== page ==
Despite the fact that I barely know enough Spanish to order a drink – well, okay, ‘Dos cervezas, por favor’ – I seem to be very keen on shows with a Spanish theme.
Previous Fringe First Winner Paul Charlton (2003's Love, Sex and Cider) returns six years on with a piece that has moved from depicting hormonal and anguished teenagers to exploring a fractured marriage between two 29 year olds in a more mature affair that is still darkly comic.
Distilling the essence of Eric Morecambe into 90 minutes seems like an undoable, arduous task, yet writer Tim Whitnall has managed said task and created a truly enjoyable exploration of one of the most adored entertainers, expertly directed by Guy Masterson and skillfully performed by Bob Golding.
It is said that we dream to help our subconscious sort out the day's events. My nocturnal reveries were in overdrive after seeing Philip Escoffey's Six More Impossible Things Before Dinner.
Ushering us into the performance space with a pulsating rock guitar riff echoing around, there is a buzz as the late night audience wait to become hooked on a new, modern musical, apparently based on real life experiences of producer Matthew James.
BigVillage Theatre Company pride themselves on giving anyone the opportunity, regardless of experience or ability level, to get up and have a go, with their approach to theatre always leaning towards the fun and comedic, with last year's Fringe show Almost Haunted receiving four star reviews and high praise.
The American dream is achieved in under 90 minutes in this performance of 'Dames at Sea'.
Elves win the plaudits in this traditional fight between good and evil.
Doors Open: 10am on Tuesday 11th August
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After working together on the well-received theatre production of Luke Sutherland's Venus as a Boy, he and Christine Devaney have a high expectation barrier that wasn't fully met in this piece.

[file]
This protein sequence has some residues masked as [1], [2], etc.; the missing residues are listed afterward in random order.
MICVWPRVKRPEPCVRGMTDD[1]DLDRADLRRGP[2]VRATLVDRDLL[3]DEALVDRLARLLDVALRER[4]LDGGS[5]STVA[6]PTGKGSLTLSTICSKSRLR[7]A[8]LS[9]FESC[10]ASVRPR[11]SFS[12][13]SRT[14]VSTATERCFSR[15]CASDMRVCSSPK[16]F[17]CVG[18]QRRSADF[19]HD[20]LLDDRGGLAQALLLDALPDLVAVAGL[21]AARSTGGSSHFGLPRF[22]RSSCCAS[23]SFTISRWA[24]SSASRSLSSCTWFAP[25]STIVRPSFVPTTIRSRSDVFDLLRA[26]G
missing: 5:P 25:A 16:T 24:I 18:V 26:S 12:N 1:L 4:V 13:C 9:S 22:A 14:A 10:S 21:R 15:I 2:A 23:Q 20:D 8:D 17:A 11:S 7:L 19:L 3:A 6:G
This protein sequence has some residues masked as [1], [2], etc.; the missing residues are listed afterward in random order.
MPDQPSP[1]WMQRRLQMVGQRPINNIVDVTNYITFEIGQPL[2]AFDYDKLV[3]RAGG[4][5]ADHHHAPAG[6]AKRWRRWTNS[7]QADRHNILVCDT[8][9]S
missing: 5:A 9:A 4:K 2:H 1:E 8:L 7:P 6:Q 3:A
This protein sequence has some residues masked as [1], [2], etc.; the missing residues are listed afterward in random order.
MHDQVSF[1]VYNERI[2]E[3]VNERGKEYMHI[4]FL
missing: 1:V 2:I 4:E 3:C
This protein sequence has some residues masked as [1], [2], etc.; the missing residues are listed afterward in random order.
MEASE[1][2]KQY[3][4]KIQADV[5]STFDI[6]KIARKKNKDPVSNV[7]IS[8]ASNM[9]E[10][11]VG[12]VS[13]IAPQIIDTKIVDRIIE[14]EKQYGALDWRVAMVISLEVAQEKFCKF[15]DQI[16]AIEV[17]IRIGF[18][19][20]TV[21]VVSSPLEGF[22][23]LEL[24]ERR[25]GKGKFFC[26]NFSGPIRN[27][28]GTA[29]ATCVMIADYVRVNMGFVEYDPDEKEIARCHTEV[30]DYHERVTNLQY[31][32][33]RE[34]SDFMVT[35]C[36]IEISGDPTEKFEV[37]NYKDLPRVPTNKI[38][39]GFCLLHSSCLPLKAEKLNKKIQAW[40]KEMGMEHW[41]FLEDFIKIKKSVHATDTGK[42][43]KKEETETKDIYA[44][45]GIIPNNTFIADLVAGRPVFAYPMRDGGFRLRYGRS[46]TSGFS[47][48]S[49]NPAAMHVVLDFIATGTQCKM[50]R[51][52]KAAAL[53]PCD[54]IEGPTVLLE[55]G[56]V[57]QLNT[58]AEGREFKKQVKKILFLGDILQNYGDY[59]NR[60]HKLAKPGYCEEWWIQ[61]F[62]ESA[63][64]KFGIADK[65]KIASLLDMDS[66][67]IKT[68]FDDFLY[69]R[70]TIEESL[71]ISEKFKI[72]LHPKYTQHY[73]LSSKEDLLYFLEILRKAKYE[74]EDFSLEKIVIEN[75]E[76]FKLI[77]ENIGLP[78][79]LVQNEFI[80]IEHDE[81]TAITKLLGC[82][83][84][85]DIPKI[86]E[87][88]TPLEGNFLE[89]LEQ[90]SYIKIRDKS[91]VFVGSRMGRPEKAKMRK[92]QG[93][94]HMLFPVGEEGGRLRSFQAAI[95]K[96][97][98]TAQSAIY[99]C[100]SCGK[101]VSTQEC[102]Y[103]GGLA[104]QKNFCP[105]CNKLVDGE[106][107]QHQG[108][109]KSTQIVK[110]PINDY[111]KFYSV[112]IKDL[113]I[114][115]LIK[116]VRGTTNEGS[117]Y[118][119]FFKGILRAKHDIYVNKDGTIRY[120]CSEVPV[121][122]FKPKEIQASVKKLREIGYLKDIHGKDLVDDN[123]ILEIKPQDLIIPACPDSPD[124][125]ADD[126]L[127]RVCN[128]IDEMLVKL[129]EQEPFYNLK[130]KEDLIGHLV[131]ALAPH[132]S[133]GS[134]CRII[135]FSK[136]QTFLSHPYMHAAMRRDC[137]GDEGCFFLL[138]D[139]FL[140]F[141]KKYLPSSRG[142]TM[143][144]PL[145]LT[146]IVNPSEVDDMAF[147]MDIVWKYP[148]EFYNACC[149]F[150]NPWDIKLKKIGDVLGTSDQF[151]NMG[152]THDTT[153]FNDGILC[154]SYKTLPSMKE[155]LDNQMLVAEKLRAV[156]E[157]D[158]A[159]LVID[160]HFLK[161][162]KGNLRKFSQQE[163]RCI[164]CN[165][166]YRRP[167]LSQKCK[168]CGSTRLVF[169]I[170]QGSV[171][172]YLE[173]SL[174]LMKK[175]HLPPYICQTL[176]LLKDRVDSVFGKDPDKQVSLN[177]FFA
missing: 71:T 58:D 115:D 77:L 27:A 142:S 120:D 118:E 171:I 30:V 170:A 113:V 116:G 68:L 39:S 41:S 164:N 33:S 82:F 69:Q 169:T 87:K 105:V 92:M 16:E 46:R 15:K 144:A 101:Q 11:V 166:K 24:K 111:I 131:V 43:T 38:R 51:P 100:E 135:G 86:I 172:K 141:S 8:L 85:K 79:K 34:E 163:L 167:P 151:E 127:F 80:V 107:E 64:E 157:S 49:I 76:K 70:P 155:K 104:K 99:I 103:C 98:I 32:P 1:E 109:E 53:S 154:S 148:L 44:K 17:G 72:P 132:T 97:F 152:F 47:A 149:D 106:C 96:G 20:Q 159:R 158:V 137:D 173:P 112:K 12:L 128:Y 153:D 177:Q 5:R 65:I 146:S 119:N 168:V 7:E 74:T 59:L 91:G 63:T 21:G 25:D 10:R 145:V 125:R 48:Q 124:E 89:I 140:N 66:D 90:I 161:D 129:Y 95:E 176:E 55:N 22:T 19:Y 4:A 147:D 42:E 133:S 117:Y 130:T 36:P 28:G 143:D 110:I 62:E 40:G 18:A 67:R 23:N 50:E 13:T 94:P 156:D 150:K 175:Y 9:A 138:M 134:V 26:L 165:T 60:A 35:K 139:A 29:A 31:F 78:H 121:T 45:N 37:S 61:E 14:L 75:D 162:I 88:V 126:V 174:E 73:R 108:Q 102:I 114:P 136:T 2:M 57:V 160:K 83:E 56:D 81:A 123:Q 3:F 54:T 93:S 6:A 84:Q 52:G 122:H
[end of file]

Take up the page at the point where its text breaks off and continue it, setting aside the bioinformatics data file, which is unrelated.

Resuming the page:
Othello' is possibly the most problematic of Shakespeare's plays and Iago its most problematic character.
In Sachsenhausen concentration camp an elderly Jewish Berlin watchmaker (Benjamin) and a flamboyant German homosexual (Hans) are thrown together.
The Red Room is an energetic contemporary interpretation of Edgar Allan Poe’s 19th century gothic tale, The Masque of the Red Death.
Had Lady Caroline Lamb survived long enough to encounter Charles Bukowski, her summary opinion might have been as neat and accurate as that on Lord Byron – ‘mad, bad and dangerous to know’.
The creative, tortured life and tragic death of Sylvia Plath in 1963, has continued to haunt women's minds and feminist culture over two generations.
Marking her fringe debut with a one-woman show that's part stand-up, part cabaret and part theatre, Denise Van Outen pays tribute to golden-haired goddesses from a personal perspective.
Stalag Happy is a little work of art.
Having already brought to the fore Shakespeare's Women with Susannah York and Berkoff's Women with Linda Marlowe, Guy Masterson directs Rebecca Vaughan through an exploration of Jane Austen, whose realism, biting social commentary and masterful irony has ensured she is one of the most widely read and beloved writers, with many film and TV adaptations of her famous works.
Founded in 1982, and appearing at the Fringe from as early as 1983, Red Shift has been raising and challenging the tone and summit of theatre throughout.
I love Facebook. Originally made for Harvard University students and now a ‘Global Phenomenon’ with over 100 million users logging on each day, it surely is a hot topic for any Fringe show.